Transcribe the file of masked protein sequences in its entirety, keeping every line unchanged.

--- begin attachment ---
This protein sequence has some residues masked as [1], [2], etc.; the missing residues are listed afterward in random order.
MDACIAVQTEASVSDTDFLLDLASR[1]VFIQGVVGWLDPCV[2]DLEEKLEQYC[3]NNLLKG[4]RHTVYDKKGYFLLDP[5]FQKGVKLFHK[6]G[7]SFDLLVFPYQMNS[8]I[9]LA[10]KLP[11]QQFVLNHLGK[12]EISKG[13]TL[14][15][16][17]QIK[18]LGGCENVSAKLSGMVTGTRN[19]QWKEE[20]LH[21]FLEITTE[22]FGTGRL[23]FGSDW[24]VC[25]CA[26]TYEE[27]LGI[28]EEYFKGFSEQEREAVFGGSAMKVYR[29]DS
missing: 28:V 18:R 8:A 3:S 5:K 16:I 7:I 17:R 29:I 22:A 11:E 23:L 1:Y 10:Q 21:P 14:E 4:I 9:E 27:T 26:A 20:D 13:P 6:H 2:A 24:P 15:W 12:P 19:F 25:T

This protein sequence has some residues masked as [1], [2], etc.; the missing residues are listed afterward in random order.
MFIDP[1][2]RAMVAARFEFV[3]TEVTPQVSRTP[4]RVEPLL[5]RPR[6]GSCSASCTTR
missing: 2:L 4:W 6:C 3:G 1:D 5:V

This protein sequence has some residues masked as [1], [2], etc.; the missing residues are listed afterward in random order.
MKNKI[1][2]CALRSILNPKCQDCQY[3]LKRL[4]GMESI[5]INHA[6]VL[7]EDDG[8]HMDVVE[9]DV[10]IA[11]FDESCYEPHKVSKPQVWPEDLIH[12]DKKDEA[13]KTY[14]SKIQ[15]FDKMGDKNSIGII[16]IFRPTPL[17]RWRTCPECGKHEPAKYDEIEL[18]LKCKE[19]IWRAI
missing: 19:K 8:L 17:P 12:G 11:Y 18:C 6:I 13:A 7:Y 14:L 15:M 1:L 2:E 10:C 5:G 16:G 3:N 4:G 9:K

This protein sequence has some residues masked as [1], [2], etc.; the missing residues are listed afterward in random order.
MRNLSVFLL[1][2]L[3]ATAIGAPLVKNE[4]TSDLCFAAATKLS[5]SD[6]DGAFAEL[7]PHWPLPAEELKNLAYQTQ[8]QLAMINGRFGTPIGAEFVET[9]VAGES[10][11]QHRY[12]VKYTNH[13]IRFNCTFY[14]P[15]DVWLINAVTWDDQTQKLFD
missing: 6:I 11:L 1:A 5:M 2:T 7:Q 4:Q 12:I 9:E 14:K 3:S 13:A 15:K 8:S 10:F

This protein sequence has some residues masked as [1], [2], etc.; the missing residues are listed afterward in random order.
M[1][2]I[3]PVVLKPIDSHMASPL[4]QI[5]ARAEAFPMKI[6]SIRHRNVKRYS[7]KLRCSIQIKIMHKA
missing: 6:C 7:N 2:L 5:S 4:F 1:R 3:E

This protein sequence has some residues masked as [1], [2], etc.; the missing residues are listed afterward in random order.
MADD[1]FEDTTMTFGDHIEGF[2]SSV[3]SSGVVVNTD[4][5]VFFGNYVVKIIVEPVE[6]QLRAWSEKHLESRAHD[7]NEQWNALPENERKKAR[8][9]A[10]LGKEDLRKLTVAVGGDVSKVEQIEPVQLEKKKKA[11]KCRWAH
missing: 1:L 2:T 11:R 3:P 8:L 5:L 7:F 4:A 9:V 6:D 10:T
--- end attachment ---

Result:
This protein sequence has some residues masked as [1], [2], etc.; the missing residues are listed afterward in random order.
MDACIAVQTEASVSDTDFLLDLASR[1]VFIQGVVGWLDPCV[2]DLEEKLEQYC[3]NNLLKG[4]RHTVYDKKGYFLLDP[5]FQKGVKLFHK[6]G[7]SFDLLVFPYQMNS[8]I[9]LA[10]KLP[11]QQFVLNHLGK[12]EISKG[13]TL[14][15][16][17]QIK[18]LGGCENVSAKLSGMVTGTRN[19]QWKEE[20]LH[21]FLEITTE[22]FGTGRL[23]FGSDW[24]VC[25]CA[26]TYEE[27]LGI[28]EEYFKGFSEQEREAVFGGSAMKVYR[29]DS
missing: 28:V 18:R 8:A 3:S 5:K 16:I 7:I 17:R 29:I 22:A 11:E 23:L 1:Y 10:Q 21:P 14:E 4:I 9:E 27:T 26:A 20:D 13:P 6:H 2:A 24:P 15:W 12:P 19:F 25:T

This protein sequence has some residues masked as [1], [2], etc.; the missing residues are listed afterward in random order.
MFIDP[1][2]RAMVAARFEFV[3]TEVTPQVSRTP[4]RVEPLL[5]RPR[6]GSCSASCTTR
missing: 2:L 4:W 6:C 3:G 1:D 5:V

This protein sequence has some residues masked as [1], [2], etc.; the missing residues are listed afterward in random order.
MKNKI[1][2]CALRSILNPKCQDCQY[3]LKRL[4]GMESI[5]INHA[6]VL[7]EDDG[8]HMDVVE[9]DV[10]IA[11]FDESCYEPHKVSKPQVWPEDLIH[12]DKKDEA[13]KTY[14]SKIQ[15]FDKMGDKNSIGII[16]IFRPTPL[17]RWRTCPECGKHEPAKYDEIEL[18]LKCKE[19]IWRAI
missing: 19:K 8:L 17:P 12:G 11:Y 18:C 6:I 13:A 7:Y 14:L 15:M 1:L 2:E 10:C 5:G 16:G 3:N 4:G 9:K

This protein sequence has some residues masked as [1], [2], etc.; the missing residues are listed afterward in random order.
MRNLSVFLL[1][2]L[3]ATAIGAPLVKNE[4]TSDLCFAAATKLS[5]SD[6]DGAFAEL[7]PHWPLPAEELKNLAYQTQ[8]QLAMINGRFGTPIGAEFVET[9]VAGES[10][11]QHRY[12]VKYTNH[13]IRFNCTFY[14]P[15]DVWLINAVTWDDQTQKLFD
missing: 6:I 11:L 1:A 5:M 2:T 7:Q 4:Q 12:I 9:E 14:K 3:S 13:A 15:K 8:S 10:F

This protein sequence has some residues masked as [1], [2], etc.; the missing residues are listed afterward in random order.
M[1][2]I[3]PVVLKPIDSHMASPL[4]QI[5]ARAEAFPMKI[6]SIRHRNVKRYS[7]KLRCSIQIKIMHKA
missing: 6:C 7:N 2:L 5:S 4:F 1:R 3:E

This protein sequence has some residues masked as [1], [2], etc.; the missing residues are listed afterward in random order.
MADD[1]FEDTTMTFGDHIEGF[2]SSV[3]SSGVVVNTD[4][5]VFFGNYVVKIIVEPVE[6]QLRAWSEKHLESRAHD[7]NEQWNALPENERKKAR[8][9]A[10]LGKEDLRKLTVAVGGDVSKVEQIEPVQLEKKKKA[11]KCRWAH
missing: 1:L 2:T 11:R 3:P 8:L 5:L 7:F 4:A 9:V 6:D 10:T